BOWEN TECHNIQUE: CASE STUDIES 43 – 48
Case 43: Treatment of chronic neck and arm pain associated with cervical degeneration
Peter (67 years old) presented to the clinic two months ago describing a state of chronic, constant, and severe neck pain which radiated into the whole length of his left arm (from his shoulder to his fingers) and also into his upper back. In addition to the constant pain, he also experienced some numbness in his hand and fingers. The onset of his condition had been gradual over a long period of time but he had now been suffering constant pain in the neck and arm for the last eight months. He was taking analgesic medication several times each day and had been receiving physiotherapy and myotherapy on a weekly basis for the previous eight months but he felt his condition was actually deteriorating.
Peter gave me a copy of a recent MRI report – It was two pages long. Highlights from that report read as follows:
Desiccation and narrowing of all cervical intervertebral discs.
Mild flattening of the cord at the C4 – C5 levels.
Uncovertebral and facet joint spondylosis at all levels between C2-C7.
Osteophytic encroachment of neural exit foramen at the levels of C4, C5, C6 and C7 with probable impingement on the emerging cervical spinal nerves – This pathology is present bilaterally but is seen to a greater extent on the left side at all levels.
Assessment in the prone position revealed a right-sided dural drag of about 2 centimeters. This resolved when he turned his head to one side (+ve Cervical Turn Test).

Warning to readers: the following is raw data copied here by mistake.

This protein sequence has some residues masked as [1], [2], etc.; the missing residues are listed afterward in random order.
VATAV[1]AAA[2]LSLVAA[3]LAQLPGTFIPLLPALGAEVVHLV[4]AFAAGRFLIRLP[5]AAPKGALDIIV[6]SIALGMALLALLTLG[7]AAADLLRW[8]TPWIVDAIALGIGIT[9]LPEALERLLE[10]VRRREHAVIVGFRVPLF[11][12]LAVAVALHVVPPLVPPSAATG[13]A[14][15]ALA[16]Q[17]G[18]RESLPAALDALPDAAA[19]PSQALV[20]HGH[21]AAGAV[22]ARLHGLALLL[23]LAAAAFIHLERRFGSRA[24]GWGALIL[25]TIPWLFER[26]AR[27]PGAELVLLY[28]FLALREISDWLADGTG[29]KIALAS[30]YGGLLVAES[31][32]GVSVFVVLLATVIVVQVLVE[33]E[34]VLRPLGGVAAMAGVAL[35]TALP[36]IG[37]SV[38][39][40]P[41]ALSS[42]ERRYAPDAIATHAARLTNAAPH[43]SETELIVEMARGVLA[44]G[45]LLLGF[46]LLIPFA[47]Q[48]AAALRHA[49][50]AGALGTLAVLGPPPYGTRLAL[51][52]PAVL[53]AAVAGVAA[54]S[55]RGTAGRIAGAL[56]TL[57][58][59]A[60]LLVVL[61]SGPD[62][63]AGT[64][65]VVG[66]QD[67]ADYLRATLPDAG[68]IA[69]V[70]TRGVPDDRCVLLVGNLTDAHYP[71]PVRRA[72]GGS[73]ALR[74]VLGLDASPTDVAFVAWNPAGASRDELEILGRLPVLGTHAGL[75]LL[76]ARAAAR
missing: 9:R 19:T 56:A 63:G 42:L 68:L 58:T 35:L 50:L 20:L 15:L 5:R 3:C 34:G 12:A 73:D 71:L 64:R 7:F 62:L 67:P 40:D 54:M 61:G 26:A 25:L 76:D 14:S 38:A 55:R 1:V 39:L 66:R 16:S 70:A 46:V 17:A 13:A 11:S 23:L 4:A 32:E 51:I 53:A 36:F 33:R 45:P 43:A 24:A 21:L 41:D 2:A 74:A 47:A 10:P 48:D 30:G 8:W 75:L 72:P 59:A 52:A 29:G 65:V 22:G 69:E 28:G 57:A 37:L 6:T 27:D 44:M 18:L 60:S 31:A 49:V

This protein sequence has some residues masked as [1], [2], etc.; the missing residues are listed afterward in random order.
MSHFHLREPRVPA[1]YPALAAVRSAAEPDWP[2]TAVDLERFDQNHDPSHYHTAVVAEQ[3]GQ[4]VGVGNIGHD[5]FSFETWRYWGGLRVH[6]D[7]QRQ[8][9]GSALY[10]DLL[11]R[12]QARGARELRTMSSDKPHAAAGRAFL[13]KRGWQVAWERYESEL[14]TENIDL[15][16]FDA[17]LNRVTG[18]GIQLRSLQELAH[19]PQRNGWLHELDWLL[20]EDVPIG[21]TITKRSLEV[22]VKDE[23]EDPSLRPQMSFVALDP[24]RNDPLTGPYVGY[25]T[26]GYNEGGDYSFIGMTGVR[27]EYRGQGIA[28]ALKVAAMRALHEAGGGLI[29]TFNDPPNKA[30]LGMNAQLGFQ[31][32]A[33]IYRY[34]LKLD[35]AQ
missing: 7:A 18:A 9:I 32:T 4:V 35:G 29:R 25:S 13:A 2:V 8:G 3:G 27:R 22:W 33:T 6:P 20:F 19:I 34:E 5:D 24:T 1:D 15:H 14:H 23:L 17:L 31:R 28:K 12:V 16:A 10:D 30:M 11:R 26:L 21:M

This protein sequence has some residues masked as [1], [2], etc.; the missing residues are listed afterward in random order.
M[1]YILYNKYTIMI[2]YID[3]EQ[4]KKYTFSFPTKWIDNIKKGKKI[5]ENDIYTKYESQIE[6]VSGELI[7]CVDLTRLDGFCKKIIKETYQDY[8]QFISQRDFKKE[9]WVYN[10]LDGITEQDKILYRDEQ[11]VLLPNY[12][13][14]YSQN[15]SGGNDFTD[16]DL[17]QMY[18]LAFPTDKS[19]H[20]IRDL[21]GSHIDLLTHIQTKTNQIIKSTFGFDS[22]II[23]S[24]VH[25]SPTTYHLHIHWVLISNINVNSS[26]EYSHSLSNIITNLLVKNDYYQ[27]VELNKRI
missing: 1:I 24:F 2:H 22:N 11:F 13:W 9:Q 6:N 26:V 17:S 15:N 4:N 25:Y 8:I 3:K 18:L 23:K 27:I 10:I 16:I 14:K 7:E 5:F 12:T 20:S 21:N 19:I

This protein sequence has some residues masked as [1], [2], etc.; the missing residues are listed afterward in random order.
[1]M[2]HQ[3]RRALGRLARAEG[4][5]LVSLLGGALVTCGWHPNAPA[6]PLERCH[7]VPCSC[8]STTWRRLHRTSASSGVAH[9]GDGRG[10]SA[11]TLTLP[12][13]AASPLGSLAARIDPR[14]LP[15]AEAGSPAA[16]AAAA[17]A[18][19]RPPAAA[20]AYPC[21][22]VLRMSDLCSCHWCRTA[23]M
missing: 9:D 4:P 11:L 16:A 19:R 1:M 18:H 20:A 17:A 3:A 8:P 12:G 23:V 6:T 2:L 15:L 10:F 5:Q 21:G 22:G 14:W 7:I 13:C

I made some moves on his lower and upper back before turning him supine and assessing his neck using the Neck Procedure described in my book. The tension through the back of his neck made it quite difficult to move the paraspinal bundles but it was immediately evident that the left side was tighter than the right. I checked the tension in the sternocleidomastoids and found significant tension on the left side so I released it.
I placed my fingers anterior to the temporomandibular joint and had him open and close his mouth. His jaw moved in an awkward way and I felt ‘loud’ audible crepitations under my fingers. I told him his jaw was associated with a big problem contributing to his neck pain and that the moves I was about to make would be uncomfortable. He nodded agreement and I applied the moves of the TMJ Procedure as described in my book.
Peter wanted to know how his jaw could be related to the issues he was experiencing in his neck and arm and back so I gave him a mini explanation using my skull model. He then wanted to know what might have caused his jaw to be so problematic. I told him he should be well aware it was a big problem because it was crooked, it moved crookedly, and it made noises when it moved. I told him it was a terrible jaw and he should know more about how it got like that than me. That was the first smile I’d gotten from him. He nodded again and then said it gave him lots of trouble since he had broken it in an accident many years prior.
I asked Peter to come back in a week for another treatment and I told him I needed to treat him three or four times to see if I could get some response.
Three weeks later Peter came in for his fourth treatment. Each week I had assessed tonal asymmetry and encountered the same presentation as the first visit. I had then targeted my treatment to the Upper Back, the Neck, and the Jaw. He said he still had pain but he thought there might actually be a small improvement. I told him I could feel a big improvement! I told him I could move the paraspinal bundles in the back of his neck much more easily now and that his jaw muscles were loosening nicely. I told him more relief would come soon and that I wanted to see him again in two weeks time.